complete verse (Matthew 15:38)

Following are a number of back-translations of Matthew 15:38:

  • Uma: “The number of those who ate at that time, four thousand men, not counted the women and children.” (Source: Uma Back Translation)
  • Yakan: “The people who ate were four thousand men, not counting the women and children.” (Source: Yakan Back Translation)
  • Western Bukidnon Manobo: “Four thousand males ate, and they didn’t include in the counting the women and children that ate also.” (Source: Western Bukidnon Manobo Back Translation)
  • Kankanaey: “The number of those-who-ate, it was four thousand old-men and young-men, excluding women and children.” (Source: Kankanaey Back Translation)
  • Tagbanwa: “As for the number of those who ate, there were four thousand men only, not counting women and children.” (Source: Tagbanwa Back Translation)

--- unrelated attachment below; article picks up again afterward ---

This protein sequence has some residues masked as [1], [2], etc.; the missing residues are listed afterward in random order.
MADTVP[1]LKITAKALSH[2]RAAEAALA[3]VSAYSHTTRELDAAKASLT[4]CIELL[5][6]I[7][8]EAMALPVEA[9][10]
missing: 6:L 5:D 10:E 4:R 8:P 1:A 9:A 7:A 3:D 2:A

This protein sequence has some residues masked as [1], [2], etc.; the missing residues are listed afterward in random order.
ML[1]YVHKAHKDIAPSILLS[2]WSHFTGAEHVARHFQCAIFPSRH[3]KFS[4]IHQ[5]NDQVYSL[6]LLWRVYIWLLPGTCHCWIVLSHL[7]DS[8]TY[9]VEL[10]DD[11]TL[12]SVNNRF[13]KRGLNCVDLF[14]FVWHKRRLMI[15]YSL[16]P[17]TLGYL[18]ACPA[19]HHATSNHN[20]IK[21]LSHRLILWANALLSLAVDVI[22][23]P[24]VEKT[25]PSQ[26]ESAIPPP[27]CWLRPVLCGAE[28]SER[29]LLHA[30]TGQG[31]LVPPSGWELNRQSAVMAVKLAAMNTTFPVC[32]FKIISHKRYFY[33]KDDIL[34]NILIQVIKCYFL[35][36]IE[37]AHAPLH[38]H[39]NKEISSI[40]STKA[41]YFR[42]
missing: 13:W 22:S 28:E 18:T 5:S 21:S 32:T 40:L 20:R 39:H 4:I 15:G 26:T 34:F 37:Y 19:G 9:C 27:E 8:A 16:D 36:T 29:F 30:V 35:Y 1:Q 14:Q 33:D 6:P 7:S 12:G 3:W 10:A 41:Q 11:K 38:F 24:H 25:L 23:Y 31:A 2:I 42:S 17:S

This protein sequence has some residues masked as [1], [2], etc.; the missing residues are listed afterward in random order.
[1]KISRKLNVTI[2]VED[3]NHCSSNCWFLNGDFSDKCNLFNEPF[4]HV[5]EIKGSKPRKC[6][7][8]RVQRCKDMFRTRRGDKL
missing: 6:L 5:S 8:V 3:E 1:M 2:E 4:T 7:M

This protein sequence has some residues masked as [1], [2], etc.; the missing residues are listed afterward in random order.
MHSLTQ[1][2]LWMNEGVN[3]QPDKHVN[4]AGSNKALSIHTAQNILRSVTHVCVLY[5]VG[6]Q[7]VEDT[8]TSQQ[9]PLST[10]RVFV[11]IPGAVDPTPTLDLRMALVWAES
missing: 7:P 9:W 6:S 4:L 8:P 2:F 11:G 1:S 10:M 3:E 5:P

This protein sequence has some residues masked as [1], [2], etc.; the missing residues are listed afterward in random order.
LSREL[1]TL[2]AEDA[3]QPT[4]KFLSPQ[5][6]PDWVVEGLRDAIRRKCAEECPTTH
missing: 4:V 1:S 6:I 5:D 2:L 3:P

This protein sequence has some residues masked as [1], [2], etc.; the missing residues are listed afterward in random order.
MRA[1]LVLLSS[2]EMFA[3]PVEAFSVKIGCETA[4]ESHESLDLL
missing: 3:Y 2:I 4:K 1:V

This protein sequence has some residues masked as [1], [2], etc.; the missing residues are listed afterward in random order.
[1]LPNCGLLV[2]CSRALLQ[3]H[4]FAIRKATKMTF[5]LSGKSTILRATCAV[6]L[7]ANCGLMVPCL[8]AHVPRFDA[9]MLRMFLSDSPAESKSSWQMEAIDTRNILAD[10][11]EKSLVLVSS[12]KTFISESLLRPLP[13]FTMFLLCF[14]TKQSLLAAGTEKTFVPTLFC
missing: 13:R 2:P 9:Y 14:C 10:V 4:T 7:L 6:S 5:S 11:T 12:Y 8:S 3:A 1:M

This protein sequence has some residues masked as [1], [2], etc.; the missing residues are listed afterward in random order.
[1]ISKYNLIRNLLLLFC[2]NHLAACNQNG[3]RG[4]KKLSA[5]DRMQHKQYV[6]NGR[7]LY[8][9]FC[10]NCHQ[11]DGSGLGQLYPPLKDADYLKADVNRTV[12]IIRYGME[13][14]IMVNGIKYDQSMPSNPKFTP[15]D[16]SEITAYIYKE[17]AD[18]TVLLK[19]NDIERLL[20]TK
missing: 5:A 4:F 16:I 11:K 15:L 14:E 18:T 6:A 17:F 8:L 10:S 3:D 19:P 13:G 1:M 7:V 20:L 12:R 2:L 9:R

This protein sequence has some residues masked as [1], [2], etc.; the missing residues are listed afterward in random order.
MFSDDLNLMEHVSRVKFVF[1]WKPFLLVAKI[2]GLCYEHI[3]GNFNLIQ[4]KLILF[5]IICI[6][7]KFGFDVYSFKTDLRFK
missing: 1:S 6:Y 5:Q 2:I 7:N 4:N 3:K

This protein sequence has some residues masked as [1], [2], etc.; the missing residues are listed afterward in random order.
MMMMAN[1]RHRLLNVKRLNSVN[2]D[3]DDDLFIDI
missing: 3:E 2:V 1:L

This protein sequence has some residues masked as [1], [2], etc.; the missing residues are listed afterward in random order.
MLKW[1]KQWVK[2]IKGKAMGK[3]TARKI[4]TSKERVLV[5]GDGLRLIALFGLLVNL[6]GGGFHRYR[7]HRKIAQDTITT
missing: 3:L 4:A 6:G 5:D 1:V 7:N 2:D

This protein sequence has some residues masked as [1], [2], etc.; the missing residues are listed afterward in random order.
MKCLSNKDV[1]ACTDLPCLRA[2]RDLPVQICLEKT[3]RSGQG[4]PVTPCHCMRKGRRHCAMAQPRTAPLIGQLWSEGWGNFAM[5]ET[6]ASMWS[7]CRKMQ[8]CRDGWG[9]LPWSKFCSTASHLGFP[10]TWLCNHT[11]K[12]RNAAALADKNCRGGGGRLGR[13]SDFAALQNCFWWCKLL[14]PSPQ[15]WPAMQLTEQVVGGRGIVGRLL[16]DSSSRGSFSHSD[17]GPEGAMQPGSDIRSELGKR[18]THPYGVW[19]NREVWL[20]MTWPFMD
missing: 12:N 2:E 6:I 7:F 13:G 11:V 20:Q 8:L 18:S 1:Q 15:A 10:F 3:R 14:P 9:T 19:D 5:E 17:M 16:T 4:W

• Tenango Otomi: “These people who ate were four thousand men. The women and the children weren’t counted. Yet all were filled. When the people finished eating, the learners of Jesus gathered seven baskets of bread which were left over.” (Source: Tenango Otomi Back Translation)

large numbers in Angguruk Yali

Many languages use a “body part tally system” where body parts function as numerals (see body part tally systems with a description). One such language is Angguruk Yali which uses a system that ends at the number 27. To circumvent this limitation, the Angguruk Yali translators adopted a strategy where a large number is first indicated with an approximation via the traditional system, followed by the exact number according to Arabic numerals. For example, where in 2 Samuel 6:1 it says “thirty thousand” in the English translation, the Angguruk Yali says teng-teng angge 30.000 or “so many rounds [following the body part tally system] 30,000,” likewise, in Acts 27:37 where the number “two hundred seventy-six” is used, the Angguruk Yali translation says teng-teng angge 276 or “so many rounds 276,” or in John 6:10 teng-teng angge 5.000 for “five thousand.”

This strategy is used in all the verses referenced here.

Source: Lourens de Vries in The Bible Translator 1998, p. 409ff.

See also numbers in Ngalum and numbers in Kombai.